Comparing Sole Proprietors vs. Close Corporations
The US Small Business Association advises those that want to open up a new business entity that the business structure that is chosen will have significant influences on “everything from day-to-day operations, to taxes and how much of your personal assets are at risk.” Entrepreneurs are therefore cautioned to choose a business structure that will provide the perfect balance of legal protections as well as benefits that encourage the growth of their business.
While you can convert to a different form of business structure at a later stage, business owners may encounter restrictions based on their location. This could have further implications with regards to tax consequences, unintended dissolutions, and other complications; it is, therefore, essential to choose carefully at the onset. In this article, we will look at Sole Proprietorship vs. Close Corporations.
Sole Proprietorships are seen as the simplest type of entity for a new startup and have proven popular with entrepreneurs across a multitude of industries. This is due to the fact that this business type does not require any form of registration with the state authorities.
Advantages of a Sole Proprietorship
Inexpensive to establish: The only filing fees that are incurred are when the name of the business is being registered or when acquiring the necessary permits and licenses.
You can hire as many people as you wish: Due to the fact that there are no restrictions on the number of people that you can employ, you are able to grow your team as the business grows without having to change to a formal incorporation.
You are completely in charge: Sole Proprietorships give owners complete control over the company; this means that decisions do not have to be made according to the shareholders or legal partners.
Disadvantages of Sole Proprietorship
You take complete personal liability: Since there is no legal distinction between you and your business, you now take sole responsibility for all debts of the company. This means that in a legal dispute with your business, a judge can rule that your personal assets and funds can be used to pay for any damages.
Raising investment capital can be difficult: It is basically next to impossible to sell ownership when it comes to sole proprietorships.
No business write-offs: You will not be able to lower your taxable income; in order to deduct the costs of running your business, you are required to keep strict records to prove that costs are ordinary as well as necessary.
Incorporation Guru has some great resources if you would like to read more on Sole Proprietorships.
A close corporation is generally smaller than other corps and is entitled to run without strict formalities. Popular amongst small businesses, the entity is run by shareholders and directors. Close corporations are elected at a state level and are required to operate under the state laws that apply to them.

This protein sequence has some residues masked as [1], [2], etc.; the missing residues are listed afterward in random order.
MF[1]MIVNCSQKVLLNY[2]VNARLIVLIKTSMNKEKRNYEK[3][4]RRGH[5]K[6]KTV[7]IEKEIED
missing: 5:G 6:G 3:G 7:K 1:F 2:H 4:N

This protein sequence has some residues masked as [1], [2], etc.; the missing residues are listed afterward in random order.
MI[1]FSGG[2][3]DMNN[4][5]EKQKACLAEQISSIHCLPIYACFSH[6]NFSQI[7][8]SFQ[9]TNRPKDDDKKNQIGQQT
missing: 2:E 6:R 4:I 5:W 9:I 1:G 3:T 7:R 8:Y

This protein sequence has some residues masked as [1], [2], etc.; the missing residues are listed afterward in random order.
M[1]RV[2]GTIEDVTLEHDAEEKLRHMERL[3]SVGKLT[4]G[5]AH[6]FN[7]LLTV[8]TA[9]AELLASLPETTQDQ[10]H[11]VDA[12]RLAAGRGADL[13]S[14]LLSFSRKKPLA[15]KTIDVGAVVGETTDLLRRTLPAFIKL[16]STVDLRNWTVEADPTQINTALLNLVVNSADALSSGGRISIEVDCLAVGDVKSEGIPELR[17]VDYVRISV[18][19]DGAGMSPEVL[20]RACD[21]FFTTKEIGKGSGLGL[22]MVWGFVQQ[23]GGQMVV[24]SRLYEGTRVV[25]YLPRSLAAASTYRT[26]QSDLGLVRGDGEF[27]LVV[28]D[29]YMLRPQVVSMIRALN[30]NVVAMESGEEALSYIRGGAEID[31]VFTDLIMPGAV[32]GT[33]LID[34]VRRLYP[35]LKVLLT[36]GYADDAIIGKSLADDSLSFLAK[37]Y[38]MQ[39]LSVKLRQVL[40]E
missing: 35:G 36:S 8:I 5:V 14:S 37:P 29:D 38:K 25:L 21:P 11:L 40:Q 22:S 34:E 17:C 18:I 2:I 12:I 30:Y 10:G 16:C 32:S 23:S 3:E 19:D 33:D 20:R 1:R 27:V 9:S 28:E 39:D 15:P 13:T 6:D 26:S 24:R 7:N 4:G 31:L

Advantages of a Close Corporation
Fewer formalities: Closed Corporations are required to abide by state-specific rules; however, these are substantially less strict than with other corporations such as S and C Corps.
Stronger Liability protection: Due to the lack of formalities, Close corporations have less to be liable for as there is added leeway, and errors are more forgivable.
Stakeholders have more control: An advantage for shareholders is that they have a significant degree of control over how shares are procured by those outside the business.
Disadvantages of a Closed Corporation
Double taxation: This is a problem faced by most corporations, in that the business has its income taxed at both entity and shareholder level.
Expensive to form and operate: A closed corporation will require a lot of startup capital; this is in addition to the filing charges and higher taxation. The cost factor is one of the entity’s biggest downfalls for new businesses.
The application process is lengthy: The filing of articles with the secretary of state might be quick. However, the entire process is lengthy. You will be required to sort out your drafts and keep up with corporate bylaws, issue stock certificates as well as take minutes for meetings.
The business structure that you choose will ultimately decide how much tax you will pay, your business’s capacity to raise funds, the paperwork that you will be required to file as well as your personal liability. You are required to decide on your business structure before you even go about the registration process.
It is always recommended to seek help from a professional to ensure that you make the right choice.